Daily Archives: May 17, 2016

Breathing New Life into a Jobey Stromboli 500 Bent Sitter


Blog by Steve Laug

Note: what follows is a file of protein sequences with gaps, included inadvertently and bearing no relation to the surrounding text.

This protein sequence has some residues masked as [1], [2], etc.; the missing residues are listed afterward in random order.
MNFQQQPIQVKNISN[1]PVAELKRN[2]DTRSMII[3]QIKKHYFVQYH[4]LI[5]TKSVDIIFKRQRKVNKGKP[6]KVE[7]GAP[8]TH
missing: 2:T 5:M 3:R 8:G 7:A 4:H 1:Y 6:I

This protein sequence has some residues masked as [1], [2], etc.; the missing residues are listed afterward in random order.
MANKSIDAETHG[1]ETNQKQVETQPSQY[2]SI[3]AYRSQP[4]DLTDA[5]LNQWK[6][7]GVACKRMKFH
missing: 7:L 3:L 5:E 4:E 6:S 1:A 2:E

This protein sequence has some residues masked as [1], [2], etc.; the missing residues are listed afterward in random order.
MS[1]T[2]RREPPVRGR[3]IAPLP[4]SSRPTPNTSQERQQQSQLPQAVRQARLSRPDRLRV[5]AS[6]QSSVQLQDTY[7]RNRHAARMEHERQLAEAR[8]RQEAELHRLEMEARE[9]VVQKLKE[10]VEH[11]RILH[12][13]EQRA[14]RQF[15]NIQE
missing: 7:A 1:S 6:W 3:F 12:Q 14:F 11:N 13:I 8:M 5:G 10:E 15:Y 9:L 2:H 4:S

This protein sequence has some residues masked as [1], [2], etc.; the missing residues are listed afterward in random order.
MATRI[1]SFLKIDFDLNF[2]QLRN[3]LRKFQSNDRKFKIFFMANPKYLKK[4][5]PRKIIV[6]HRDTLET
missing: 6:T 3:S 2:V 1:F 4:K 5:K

It’s funny how some brands escape my attention. I cannot explain it or give some rationale for not being interested in Jobey pipes. But I know that until my brother, Jeff started picking them up because he liked the looks of them they did not appear much on my radar. I know that a few years back I picked up a Stromboli ¼ bent author because I liked the look of the rustication but that was the long and short of my interest. Now since my brother has been buying pipes more of them are crossing my work table and I am gaining a new appreciation for them.